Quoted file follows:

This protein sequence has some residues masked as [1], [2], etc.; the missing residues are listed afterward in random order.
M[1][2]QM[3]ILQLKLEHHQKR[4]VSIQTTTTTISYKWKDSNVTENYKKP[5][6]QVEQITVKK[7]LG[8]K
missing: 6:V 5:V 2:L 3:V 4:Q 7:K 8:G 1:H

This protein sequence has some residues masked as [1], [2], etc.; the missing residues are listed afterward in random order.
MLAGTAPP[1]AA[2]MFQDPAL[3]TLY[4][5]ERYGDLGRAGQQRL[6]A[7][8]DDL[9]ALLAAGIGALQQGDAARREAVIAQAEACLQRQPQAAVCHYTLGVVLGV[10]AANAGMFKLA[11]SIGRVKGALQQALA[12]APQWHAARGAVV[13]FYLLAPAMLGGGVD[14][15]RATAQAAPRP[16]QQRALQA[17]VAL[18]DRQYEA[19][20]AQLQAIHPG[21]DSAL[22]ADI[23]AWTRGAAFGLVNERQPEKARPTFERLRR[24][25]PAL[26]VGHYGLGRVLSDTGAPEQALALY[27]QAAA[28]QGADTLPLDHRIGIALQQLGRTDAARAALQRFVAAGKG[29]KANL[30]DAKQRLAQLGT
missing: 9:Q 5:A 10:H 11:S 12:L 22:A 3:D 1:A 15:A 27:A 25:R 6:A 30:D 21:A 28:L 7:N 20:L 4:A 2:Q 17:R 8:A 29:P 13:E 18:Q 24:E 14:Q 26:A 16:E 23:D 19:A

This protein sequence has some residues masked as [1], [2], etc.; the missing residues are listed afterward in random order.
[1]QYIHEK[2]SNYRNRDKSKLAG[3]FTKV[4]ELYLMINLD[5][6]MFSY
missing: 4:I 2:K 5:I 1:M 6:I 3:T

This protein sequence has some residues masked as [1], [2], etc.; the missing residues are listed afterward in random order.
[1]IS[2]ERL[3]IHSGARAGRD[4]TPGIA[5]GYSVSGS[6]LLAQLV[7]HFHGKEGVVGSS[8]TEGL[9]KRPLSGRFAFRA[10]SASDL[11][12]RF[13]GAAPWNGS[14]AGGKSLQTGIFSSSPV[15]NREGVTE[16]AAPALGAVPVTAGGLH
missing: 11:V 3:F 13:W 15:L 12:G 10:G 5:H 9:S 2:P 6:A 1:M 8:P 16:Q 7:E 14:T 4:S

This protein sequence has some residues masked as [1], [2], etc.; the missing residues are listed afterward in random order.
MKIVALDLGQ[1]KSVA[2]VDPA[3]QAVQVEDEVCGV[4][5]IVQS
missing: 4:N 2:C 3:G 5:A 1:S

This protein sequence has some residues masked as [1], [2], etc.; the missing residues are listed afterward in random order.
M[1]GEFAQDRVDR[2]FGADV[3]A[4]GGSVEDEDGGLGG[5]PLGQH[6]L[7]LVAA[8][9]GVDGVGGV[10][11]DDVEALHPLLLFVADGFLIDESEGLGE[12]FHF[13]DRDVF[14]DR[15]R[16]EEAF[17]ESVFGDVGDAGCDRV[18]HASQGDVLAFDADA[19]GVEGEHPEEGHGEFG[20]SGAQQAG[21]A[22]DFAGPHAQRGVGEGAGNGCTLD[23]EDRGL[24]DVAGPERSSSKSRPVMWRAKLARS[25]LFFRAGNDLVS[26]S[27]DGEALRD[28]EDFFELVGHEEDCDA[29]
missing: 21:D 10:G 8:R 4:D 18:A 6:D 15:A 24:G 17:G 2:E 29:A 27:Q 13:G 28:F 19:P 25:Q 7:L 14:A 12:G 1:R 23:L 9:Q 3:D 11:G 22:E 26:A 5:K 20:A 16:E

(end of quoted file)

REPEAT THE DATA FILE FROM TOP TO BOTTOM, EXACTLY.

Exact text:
This protein sequence has some residues masked as [1], [2], etc.; the missing residues are listed afterward in random order.
M[1][2]QM[3]ILQLKLEHHQKR[4]VSIQTTTTTISYKWKDSNVTENYKKP[5][6]QVEQITVKK[7]LG[8]K
missing: 6:V 5:V 2:L 3:V 4:Q 7:K 8:G 1:H

This protein sequence has some residues masked as [1], [2], etc.; the missing residues are listed afterward in random order.
MLAGTAPP[1]AA[2]MFQDPAL[3]TLY[4][5]ERYGDLGRAGQQRL[6]A[7][8]DDL[9]ALLAAGIGALQQGDAARREAVIAQAEACLQRQPQAAVCHYTLGVVLGV[10]AANAGMFKLA[11]SIGRVKGALQQALA[12]APQWHAARGAVV[13]FYLLAPAMLGGGVD[14][15]RATAQAAPRP[16]QQRALQA[17]VAL[18]DRQYEA[19][20]AQLQAIHPG[21]DSAL[22]ADI[23]AWTRGAAFGLVNERQPEKARPTFERLRR[24][25]PAL[26]VGHYGLGRVLSDTGAPEQALALY[27]QAAA[28]QGADTLPLDHRIGIALQQLGRTDAARAALQRFVAAGKG[29]KANL[30]DAKQRLAQLGT
missing: 9:Q 5:A 10:H 11:S 12:L 22:A 3:D 1:A 15:A 27:A 25:R 6:A 30:D 21:A 28:L 7:N 20:L 4:A 2:Q 17:R 8:A 29:P 13:E 18:Q 24:E 14:Q 26:A 16:E 23:D 19:A

This protein sequence has some residues masked as [1], [2], etc.; the missing residues are listed afterward in random order.
[1]QYIHEK[2]SNYRNRDKSKLAG[3]FTKV[4]ELYLMINLD[5][6]MFSY
missing: 4:I 2:K 5:I 1:M 6:I 3:T

This protein sequence has some residues masked as [1], [2], etc.; the missing residues are listed afterward in random order.
[1]IS[2]ERL[3]IHSGARAGRD[4]TPGIA[5]GYSVSGS[6]LLAQLV[7]HFHGKEGVVGSS[8]TEGL[9]KRPLSGRFAFRA[10]SASDL[11][12]RF[13]GAAPWNGS[14]AGGKSLQTGIFSSSPV[15]NREGVTE[16]AAPALGAVPVTAGGLH
missing: 11:V 3:F 13:W 15:L 12:G 10:G 5:H 9:S 2:P 6:A 1:M 8:P 16:Q 7:E 14:T 4:S

This protein sequence has some residues masked as [1], [2], etc.; the missing residues are listed afterward in random order.
MKIVALDLGQ[1]KSVA[2]VDPA[3]QAVQVEDEVCGV[4][5]IVQS
missing: 4:N 2:C 3:G 5:A 1:S

This protein sequence has some residues masked as [1], [2], etc.; the missing residues are listed afterward in random order.
M[1]GEFAQDRVDR[2]FGADV[3]A[4]GGSVEDEDGGLGG[5]PLGQH[6]L[7]LVAA[8][9]GVDGVGGV[10][11]DDVEALHPLLLFVADGFLIDESEGLGE[12]FHF[13]DRDVF[14]DR[15]R[16]EEAF[17]ESVFGDVGDAGCDRV[18]HASQGDVLAFDADA[19]GVEGEHPEEGHGEFG[20]SGAQQAG[21]A[22]DFAGPHAQRGVGEGAGNGCTLD[23]EDRGL[24]DVAGPERSSSKSRPVMWRAKLARS[25]LFFRAGNDLVS[26]S[27]DGEALRD[28]EDFFELVGHEEDCDA[29]
missing: 21:D 10:G 8:R 4:D 18:A 6:D 15:A 24:G 17:G 2:E 29:A 27:Q 13:G 28:F 19:P 25:Q 7:L 14:A 12:G 1:R 23:L 9:Q 3:D 11:G 22:E 26:A 5:K 20:A 16:E